Ashi Koshi Tanren” (足腰 锻 錬) in the art of “Bugei Yoroi-kumiuchi” (武芸鎧組打), also involves the study of the strengthening of the interior of the practitioner (the human psyche), considering that carry an armor brings to tolerate situations as much as internal and external situations that requiring a spirit of perseverance in accordance with the depth of the practice in the art.

The Sun, heat, cold and wind, learn to as much as physically and psychologically unseen behind the armor by the enemy, without losing energy physical or psychological , learn to rest and feed with the armor, learn to carry various weapons without performing a power cost extra, etc.

This is assimilated and experienced within the statements and instructions of the “Bugei Yoroi-kumiuchi” (武芸鎧組打), with and without wearing armor, without creating separations, the matrix of the strategies of movement and the essence of the body attitude transmitted are identical, and these concepts are still transmitting in the same way by the masters of the koryû today through the concept of “Kako genzai Mirai no jutsu” (过去现在未来之術). (“Kako” means the past. “Genzai” means the present and “mirai” refers to the future. The meaning as a whole expresses that art created by the founding masters and refined for the next generations, contains the information to adapt and confront any situation, time or moment, contains everything that the disciples need to live, practice, and transmit to the next generation the current and the essential source of the art, “ryû” (流)).

Kato Kiyomasa
Kato Kiyomasa – note the positioning of the feet, hips, and shoulders, as well as the spears to the center line of the body.

The study of the human psyche is linked to the evolution of the movement of the body in a koryû, therefore the martial arts and the transmission is also based on the relationship that is established between two human beings, the master and the disciple. How to reach to a deep into an art but is through of the opening of the doors of the heart in a communication from soul to soul (I shin den shin; 一心伝心) between master and disciple?

However, is important to develop a specific and deep look to be able to probe the movement of a Sôke (宗家) or a practitioner with “menkyo kaiden” (免許皆伝) or somebody has attained the mastery and is called “Heiho-sha” (兵法家).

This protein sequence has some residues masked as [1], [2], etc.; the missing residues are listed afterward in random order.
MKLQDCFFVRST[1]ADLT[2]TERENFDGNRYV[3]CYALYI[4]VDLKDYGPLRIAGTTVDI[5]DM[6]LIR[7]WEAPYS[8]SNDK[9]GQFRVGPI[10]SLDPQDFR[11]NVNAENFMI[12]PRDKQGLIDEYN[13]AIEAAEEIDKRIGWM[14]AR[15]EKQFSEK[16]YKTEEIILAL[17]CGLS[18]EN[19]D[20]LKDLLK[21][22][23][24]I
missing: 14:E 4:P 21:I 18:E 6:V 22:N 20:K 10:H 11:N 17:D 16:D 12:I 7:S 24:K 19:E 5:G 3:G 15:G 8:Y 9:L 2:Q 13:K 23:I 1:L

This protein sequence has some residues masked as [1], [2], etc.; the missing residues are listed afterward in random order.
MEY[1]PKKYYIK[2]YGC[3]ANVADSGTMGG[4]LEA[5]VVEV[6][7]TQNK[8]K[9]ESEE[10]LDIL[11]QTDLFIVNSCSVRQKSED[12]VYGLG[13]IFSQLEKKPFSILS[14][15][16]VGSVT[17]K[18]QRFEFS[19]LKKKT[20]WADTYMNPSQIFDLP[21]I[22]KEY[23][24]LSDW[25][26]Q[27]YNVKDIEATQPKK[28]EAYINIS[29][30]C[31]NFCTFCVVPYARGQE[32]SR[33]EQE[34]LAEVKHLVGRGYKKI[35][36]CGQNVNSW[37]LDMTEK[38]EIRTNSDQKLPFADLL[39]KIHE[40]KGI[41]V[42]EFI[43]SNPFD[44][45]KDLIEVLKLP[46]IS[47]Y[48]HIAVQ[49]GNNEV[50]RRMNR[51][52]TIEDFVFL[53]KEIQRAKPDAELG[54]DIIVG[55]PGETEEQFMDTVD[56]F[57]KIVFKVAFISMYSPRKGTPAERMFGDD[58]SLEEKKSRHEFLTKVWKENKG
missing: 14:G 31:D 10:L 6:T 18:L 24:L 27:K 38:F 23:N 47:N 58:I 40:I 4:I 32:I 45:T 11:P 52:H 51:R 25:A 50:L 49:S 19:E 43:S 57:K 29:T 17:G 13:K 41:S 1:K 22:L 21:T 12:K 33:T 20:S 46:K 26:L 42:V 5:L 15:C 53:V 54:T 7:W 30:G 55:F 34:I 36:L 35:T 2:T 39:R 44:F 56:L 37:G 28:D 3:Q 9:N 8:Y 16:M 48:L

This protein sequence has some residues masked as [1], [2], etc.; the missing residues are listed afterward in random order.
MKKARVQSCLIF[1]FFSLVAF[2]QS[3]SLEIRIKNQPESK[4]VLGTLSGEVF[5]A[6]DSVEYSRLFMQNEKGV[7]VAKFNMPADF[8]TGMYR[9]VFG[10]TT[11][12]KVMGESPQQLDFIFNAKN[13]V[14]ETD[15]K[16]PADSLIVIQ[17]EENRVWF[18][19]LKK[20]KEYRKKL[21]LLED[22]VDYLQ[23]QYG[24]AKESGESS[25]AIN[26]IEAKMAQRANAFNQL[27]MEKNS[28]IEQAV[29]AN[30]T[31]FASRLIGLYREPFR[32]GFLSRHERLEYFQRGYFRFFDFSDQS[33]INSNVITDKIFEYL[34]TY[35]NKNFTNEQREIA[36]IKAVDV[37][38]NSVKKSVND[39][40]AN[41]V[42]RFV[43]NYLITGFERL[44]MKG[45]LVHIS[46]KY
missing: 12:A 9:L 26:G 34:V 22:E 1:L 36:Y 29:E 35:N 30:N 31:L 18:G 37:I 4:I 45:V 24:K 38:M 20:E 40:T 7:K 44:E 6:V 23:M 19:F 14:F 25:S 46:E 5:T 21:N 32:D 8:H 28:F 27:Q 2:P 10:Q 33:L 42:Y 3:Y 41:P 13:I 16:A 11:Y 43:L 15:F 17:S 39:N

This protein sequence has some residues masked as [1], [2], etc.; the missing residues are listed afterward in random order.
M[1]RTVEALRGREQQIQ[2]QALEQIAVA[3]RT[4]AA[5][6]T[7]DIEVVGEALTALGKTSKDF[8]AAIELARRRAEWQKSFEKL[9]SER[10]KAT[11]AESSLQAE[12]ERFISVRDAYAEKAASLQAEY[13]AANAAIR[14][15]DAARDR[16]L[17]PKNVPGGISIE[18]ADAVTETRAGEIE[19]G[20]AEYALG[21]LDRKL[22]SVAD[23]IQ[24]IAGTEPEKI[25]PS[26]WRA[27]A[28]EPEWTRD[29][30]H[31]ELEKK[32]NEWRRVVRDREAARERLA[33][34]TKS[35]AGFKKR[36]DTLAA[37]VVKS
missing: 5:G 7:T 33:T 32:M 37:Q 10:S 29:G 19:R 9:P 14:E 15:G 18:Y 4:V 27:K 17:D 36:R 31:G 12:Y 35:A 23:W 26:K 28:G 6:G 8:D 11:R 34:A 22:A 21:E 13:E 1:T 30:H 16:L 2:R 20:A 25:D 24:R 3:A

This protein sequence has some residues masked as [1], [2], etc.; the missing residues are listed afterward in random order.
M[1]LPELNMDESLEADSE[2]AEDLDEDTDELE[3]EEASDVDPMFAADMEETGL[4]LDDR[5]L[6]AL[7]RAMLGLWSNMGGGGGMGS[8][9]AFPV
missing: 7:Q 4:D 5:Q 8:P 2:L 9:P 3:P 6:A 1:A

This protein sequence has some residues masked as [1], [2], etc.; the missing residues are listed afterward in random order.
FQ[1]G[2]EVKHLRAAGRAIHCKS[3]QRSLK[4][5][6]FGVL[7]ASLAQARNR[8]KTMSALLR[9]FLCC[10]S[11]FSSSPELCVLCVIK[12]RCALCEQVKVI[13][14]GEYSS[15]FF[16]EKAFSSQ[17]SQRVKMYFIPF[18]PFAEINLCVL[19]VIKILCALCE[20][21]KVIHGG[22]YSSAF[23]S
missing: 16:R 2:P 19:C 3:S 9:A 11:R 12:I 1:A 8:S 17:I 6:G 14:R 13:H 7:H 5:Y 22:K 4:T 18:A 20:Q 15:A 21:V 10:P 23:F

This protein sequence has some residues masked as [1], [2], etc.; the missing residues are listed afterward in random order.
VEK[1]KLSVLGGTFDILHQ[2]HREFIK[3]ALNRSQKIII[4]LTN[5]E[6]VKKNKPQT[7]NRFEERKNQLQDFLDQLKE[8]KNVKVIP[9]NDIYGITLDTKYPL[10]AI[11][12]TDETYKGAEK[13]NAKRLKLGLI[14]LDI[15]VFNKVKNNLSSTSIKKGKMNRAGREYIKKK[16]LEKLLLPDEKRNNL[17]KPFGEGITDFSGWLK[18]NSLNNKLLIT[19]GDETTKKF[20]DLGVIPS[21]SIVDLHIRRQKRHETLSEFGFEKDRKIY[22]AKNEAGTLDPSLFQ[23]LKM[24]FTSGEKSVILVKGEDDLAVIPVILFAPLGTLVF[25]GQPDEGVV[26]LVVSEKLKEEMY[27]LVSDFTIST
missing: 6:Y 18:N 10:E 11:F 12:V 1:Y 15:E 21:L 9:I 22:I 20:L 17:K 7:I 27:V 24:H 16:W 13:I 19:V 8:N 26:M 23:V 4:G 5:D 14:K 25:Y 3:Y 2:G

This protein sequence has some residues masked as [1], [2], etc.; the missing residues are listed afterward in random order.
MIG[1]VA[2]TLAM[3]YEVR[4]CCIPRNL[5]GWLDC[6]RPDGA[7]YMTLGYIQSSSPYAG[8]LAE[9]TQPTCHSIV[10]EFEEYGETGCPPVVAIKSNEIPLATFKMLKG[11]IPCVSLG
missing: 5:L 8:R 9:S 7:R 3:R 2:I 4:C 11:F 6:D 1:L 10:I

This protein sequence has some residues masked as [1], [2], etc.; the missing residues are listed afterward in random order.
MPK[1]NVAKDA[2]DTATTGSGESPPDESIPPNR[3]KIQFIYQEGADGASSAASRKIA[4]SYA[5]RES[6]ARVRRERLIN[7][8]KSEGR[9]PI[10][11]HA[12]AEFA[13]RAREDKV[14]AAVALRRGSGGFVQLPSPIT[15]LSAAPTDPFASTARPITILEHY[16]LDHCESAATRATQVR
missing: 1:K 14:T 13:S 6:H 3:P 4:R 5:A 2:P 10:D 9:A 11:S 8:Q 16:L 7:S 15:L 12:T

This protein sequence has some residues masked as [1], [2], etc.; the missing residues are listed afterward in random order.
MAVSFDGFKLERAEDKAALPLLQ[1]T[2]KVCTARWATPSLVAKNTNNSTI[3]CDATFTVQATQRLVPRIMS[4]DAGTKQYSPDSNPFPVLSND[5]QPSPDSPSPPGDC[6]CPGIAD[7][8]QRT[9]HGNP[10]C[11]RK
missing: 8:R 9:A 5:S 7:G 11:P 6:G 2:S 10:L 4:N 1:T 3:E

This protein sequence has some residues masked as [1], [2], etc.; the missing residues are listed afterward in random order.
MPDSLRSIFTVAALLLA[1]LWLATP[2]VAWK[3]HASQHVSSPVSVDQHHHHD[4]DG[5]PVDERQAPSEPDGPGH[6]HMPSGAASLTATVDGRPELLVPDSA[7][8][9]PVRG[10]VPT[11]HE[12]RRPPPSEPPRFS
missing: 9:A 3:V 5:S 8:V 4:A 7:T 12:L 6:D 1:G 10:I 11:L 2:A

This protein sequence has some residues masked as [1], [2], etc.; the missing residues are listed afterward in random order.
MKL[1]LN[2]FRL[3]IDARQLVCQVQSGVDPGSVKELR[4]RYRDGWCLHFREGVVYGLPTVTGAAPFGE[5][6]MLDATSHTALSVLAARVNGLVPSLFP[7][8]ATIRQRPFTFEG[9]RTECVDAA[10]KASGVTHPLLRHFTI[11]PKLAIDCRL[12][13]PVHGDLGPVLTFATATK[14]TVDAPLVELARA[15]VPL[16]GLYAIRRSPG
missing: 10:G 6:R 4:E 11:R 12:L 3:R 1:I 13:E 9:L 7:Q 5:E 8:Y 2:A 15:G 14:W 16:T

Indeed, the movement in his maximum expression is what the masters call as “mukei no kurai” (無形之位) or formless form, thus formless hidden the movement and the form of the art until the last moment where the technique is performed by the expert in the current or ryû (流), leaving no trace or sign of anything that could be probed, copied or assimilated. (Note 4).

Anything, everything to fulfill the purpose of reach to have a good technique, day and night” Hatsumi soke in his book Unarmed Fighting Techniques of the Samurai.

There is an important concept called “Nichiya-tanren-kofu” (日夜鍛煉工夫) mentioned by the classical masters of the Koryû that can help us to deepen in the understanding of “the form without form“. This term refers to the ability and the talent to deepen in the form received by the master and the power of art, in the current or “ryû” (流).

Nichiya (日夜) refers TO THE DAY AND NIGHT, if the practitioner delves into every breath, thought, word and action during the day and the night cultivating the image received by the master and the power of art, the result will be a profound practice that will allow the practitioner to explore in depth the dimension of the use of methods that govern the states of the body and the weapons, reaching the mastery in the art.

The Japanese art studies the movement until the paroxysm, and places emphasis on the control in the form of walking, dressing, sit down, take a brush, etc. Nothing stays at random in the search of the meeting with an art, and in the case of a martial art where his roots lie in the coexistence with the life and the death, the thoroughness in the evolution is of a spiritual depth.

“I have discovered that the way of the samurai is death. During a crisis, when there are so many possibilities of life as of death, we should choose the death. There is thus nothing difficult; just arm yourself with courage and act. Some say that to die without having finished his mission is to die in vain.”

In this very direct way begins the famous Japanese literary work of the Hagakure “葉隠” written by Yamamoto Tsunetomo (1659-1719).

Tengu Geijutsu Ron Maki Ni (1729) Chozan Niwa (illustration 02)
Tengu Geijutsu Ron Maki Ni (1729) Chozan Niwa. Again, note the body positioning.